Chief Minister Oommen Chandy has said that the State government is confident of solving the concerns of the people of the State about the K. Kasturirangan committee report by convincing the Centre about the need for changing some of its “adverse” recommendations.
Inaugurating a seminar to evaluate the report, organised by the Kerala Union of Working Journalists and the Forest Department here on Monday, the Chief Minister said that on a parallel level, there was a need to change certain misconceptions that had crept into the minds of the people of the Western Ghats villages about the implications of the report.
He said there was no doubt in his mind that there were problems in the report. For instance, of the four villages recommended to be notified as ecologically sensitive area in Kottayam district, three had only plantations and no forests as such.
He noted that the Madhav Gadgil panel report on the Western Ghats had originally recommended notifying 653 villages in the State as ecologically sensitive area. That was because places were selected on the basis of taluks, which covered a large area with several villages and, therefore, even villages far removed from the forest areas happened to find a place on the list when there were other villages with forest cover within the same taluk. This discrepancy got removed in the Kasturirangan committee report, which amended the recommendations of the Madhav Gadgil panel report, because it adopted “village” as the basis for deciding if an area should be considered ecologically sensitive. He said the number of villages being recommended for being notified as ecologically sensitive had come down to 123 in the Kasturirangan report.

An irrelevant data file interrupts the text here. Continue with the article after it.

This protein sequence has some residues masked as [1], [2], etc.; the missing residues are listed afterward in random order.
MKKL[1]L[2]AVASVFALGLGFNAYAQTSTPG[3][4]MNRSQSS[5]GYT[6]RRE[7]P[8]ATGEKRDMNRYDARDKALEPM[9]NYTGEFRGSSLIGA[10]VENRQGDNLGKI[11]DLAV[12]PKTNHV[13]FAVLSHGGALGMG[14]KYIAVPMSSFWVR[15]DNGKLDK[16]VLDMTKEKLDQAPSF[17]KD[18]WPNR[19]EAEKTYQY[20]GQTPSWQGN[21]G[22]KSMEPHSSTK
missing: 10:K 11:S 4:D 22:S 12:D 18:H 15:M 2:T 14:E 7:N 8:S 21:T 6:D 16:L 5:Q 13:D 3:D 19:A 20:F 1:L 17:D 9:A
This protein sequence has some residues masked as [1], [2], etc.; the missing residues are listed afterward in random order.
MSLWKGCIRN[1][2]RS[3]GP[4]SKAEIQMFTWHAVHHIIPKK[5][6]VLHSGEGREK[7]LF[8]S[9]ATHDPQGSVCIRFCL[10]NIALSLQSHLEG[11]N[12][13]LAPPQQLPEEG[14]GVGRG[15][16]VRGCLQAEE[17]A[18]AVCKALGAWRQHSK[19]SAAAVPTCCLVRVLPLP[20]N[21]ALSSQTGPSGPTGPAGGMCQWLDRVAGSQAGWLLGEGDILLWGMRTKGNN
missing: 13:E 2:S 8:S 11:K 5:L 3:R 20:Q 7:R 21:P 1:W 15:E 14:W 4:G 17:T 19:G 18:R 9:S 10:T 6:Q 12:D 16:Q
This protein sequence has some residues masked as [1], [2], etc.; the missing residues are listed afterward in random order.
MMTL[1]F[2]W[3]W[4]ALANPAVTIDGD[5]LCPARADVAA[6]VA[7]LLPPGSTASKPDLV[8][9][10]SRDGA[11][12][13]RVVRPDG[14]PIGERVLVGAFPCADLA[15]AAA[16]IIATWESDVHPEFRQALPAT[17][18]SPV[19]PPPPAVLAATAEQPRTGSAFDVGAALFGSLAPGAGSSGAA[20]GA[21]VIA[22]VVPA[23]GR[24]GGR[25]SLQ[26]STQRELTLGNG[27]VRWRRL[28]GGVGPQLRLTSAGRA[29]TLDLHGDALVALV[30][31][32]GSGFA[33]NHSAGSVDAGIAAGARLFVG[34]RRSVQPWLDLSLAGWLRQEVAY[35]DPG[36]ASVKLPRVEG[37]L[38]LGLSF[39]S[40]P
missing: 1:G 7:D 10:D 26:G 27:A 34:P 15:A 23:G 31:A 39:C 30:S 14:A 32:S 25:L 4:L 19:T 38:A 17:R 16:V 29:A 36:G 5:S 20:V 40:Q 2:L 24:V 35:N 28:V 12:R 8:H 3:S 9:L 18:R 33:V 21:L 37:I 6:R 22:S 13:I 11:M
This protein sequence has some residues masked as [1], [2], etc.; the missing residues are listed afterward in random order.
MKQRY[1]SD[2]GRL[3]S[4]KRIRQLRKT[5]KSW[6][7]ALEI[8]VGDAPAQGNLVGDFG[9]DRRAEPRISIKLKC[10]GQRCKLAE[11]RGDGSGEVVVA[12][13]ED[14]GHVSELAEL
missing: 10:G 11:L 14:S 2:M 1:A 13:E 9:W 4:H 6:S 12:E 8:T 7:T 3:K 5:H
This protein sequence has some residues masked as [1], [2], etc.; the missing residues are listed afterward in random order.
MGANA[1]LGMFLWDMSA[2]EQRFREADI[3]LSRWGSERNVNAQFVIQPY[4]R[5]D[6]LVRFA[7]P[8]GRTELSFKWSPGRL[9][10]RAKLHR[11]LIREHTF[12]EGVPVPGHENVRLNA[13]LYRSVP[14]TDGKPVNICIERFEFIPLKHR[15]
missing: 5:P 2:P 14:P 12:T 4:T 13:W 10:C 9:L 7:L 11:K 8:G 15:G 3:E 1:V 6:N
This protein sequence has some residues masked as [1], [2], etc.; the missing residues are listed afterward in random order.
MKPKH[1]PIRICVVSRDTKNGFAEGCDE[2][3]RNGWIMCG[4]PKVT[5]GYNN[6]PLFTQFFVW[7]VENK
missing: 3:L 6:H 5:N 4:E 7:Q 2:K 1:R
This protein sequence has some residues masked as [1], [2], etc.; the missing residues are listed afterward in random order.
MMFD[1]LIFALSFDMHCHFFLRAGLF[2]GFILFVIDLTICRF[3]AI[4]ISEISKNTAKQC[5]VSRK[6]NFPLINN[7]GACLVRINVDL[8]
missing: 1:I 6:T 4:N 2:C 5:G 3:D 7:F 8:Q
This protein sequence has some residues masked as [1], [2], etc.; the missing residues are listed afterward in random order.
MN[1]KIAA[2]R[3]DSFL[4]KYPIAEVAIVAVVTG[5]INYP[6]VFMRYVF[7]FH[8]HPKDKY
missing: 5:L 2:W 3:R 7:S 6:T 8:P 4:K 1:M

Mr. Chandy said even out of these villages, only 24 would actually qualify to be notified as ecologically sensitive areas, if their population were to be taken into consideration. The specification in the report itself was that the population of a village thus notified should be below 100. In fact, 99 of the villages recommended to be notified in Kerala had a higher population.
Mr. Chandy said it should be possible to look at the ground-level situation in each village on the list and segregate the really ecologically sensitive area from the area under human habitation. “I am confident of sorting out all these issues,” he said.
He said one big reason for the fears in the minds of the people was that they interpreted the term “ecologically sensitive area,” used in the Madhav Gadgil and the Kasturirangan panel reports, as something in meaning similar to “ecologically fragile land,” used in the Kerala Forest (Vesting and Management of Ecologically Fragile Lands) Act, 2003.
He said there were complaints (about the way this Act was implemented), which even he, as the Chief Minister, had not been able to set right. In the case of the proposed Central notification relating to the Kasturirangan committee report, the implementing authority would be the District Collector or the Revenue Department and not the Forest Department. “The people have come to dread the forest laws and also the department,” he said.